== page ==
Futureworld (1976)    1 Stars

“Where “Westworld” Stopped, “Futureworld” Begins! Offering fantasy, sensuality and adventure complete satisfaction guaranteed. Entry Fee: $1,200 Per Day. Exit Fee: Your Life!”


Futureworld (1976)

Director: Richard T. Heffron

Cast: Peter Fonda, Blythe Danner, Arthur Hill

Synopsis: Two reporters receive a message from a colleague who discovered something about “Futureworld” but was killed before he could tell anyone about it.






It’s to Futureworld’s credit that it manages to avoid simply rehashing the plot of Westworld in an attempt to cash in on that film’s success, and it’s interesting to see that a story written over quarter of a century ago still contains topical elements today. Instead of the simple chase plot of Westworld, the sequel opts for a (none-too-original) conspiracy thriller involving the cloning of world leaders holidaying at the revamped Delos holiday complex. That all these world leaders would flock to a glorified theme park is questionable but, that quibble aside, the premise does give the basis for quite a suspenseful couple of hours.

The technology still looks fairly fresh today and, considering the minor-celebrity status of the leads, it’s a fair bet that this is where most of the budget was spent. Unfortunately, the acting of the two leads is a serious flaw. Fonda is never more than adequate as the crusading reporter, and Blythe Danner, as his sidekick, lacks any kind of screen presence. Together, they are a disaster, exhibiting no chemistry whatsoever. That they are given a pedestrian script with which to work — their interplay, in particular, is horribly banal — doesn’t help matters.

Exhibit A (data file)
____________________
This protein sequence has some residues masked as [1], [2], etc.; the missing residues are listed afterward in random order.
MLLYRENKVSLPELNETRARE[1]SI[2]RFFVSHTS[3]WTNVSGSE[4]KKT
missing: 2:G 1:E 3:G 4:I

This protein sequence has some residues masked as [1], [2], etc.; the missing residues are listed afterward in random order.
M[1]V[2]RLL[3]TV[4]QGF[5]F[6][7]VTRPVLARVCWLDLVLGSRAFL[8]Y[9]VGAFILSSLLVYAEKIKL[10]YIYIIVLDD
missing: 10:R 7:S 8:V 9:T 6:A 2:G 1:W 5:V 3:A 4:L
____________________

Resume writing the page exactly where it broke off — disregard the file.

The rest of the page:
Yul Brynner makes only a fleeting appearance in a truly cheesy dream sequence that is guaranteed to have you rolling on the floor with incredulous laughter, and the ending is pretty lame, so it’s something of an enigma as to how the movie as a whole manages to be so enjoyable.

Futureworld is not so much a sequel to Westworld as a companion film. If anything, it could be argued that Crichton’s Jurassic Park is more of a sequel (or remake) — after all, the story is identical (uncontrollable robots relentlessly chasing a group of helpless visitors around a theme park).

(Reviewed 14th May 2002)